Corinthians – Belief and Behavior
We spent last Saturday as servers at a middle/high school show choir invitational hosted by our grandkids’ school. For a few hours, our job was to retrieve trays of trash from students and sponsors as soon as they ate so the trays could be cleaned and used by others. (School cafeterias don’t stock enough trays for an event for hundreds!) We also wiped tables as quickly as possible to keep the crowd moving in and out. It worked well. Everyone seemed happy. However what we saw, as servers, was all the mess under the tables. But we were too busy and it was too crowded to get to it while they were eating. The mess would have to be mopped up later.
Sometimes ministry is messing. (Sometimes?!, you’re thinking.) As leaders you can’t get to it all at once. God leads us to the most important aspects of His work of telling His story, teaching us how to love Him and how to love each other. All seems well until we “look under the tables” and see the messy details of what needs to be cleaned up in communication, relationships with continual restoring the unity of the Body of Christ, His church. Be encouraged! God is in the details. He helps us to mop up the messy with His guidance. Paul does just that as he writes his second letter to the church gone wild who have left a mess here and there.
For anyone operating under the naive presumption that joining a Christian church is a good way to meet all the best people and cultivate smooth social relations, a reading of Paul’s Corinthian correspondence is the prescribed cure. And we should be thankful, for his writing help us today.
Paul’s second letter was also prompted by the church’s attack on his leadership for correcting them. They bucked his authority and motives and questioned his credentials. (Like Jesus!) Paul was forced to defend his leadership. After mopping up a few details left over from the first letter, he confronted the challenge, and in the process probed the very nature of leadership in a community of believers.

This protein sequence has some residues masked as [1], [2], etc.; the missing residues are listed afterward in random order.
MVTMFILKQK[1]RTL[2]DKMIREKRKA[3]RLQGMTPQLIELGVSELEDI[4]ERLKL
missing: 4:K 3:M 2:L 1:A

Let’s begin with the salutation…”cleaning the tables”…
2 Corinthians 1, The Message
1-2 I, Paul, have been sent on a special mission by the Messiah, Jesus, planned by God himself. I write this to God’s congregation in Corinth, and to believers all over Achaia province. May all the gifts and benefits that come from God our Father and the Master, Jesus Christ, be yours! Timothy, someone you know and trust, joins me in this greeting.
3-5 All praise to the God and Father of our Master, Jesus the Messiah! Father of all mercy! God of all healing counsel! He comes alongside us when we go through hard times, and before you know it, he brings us alongside someone else who is going through hard times so that we can be there for that person just as God was there for us. We have plenty of hard times that come from following the Messiah, but no more so than the good times of his healing comfort—we get a full measure of that, too.
6-7 When we suffer for Jesus, it works out for your healing and salvation. If we are treated well, given a helping hand and encouraging word, that also works to your benefit, spurring you on, face forward, unflinching. Your hard times are also our hard times. When we see that you’re just as willing to endure the hard times as to enjoy the good times, we know you’re going to make it, no doubt about it.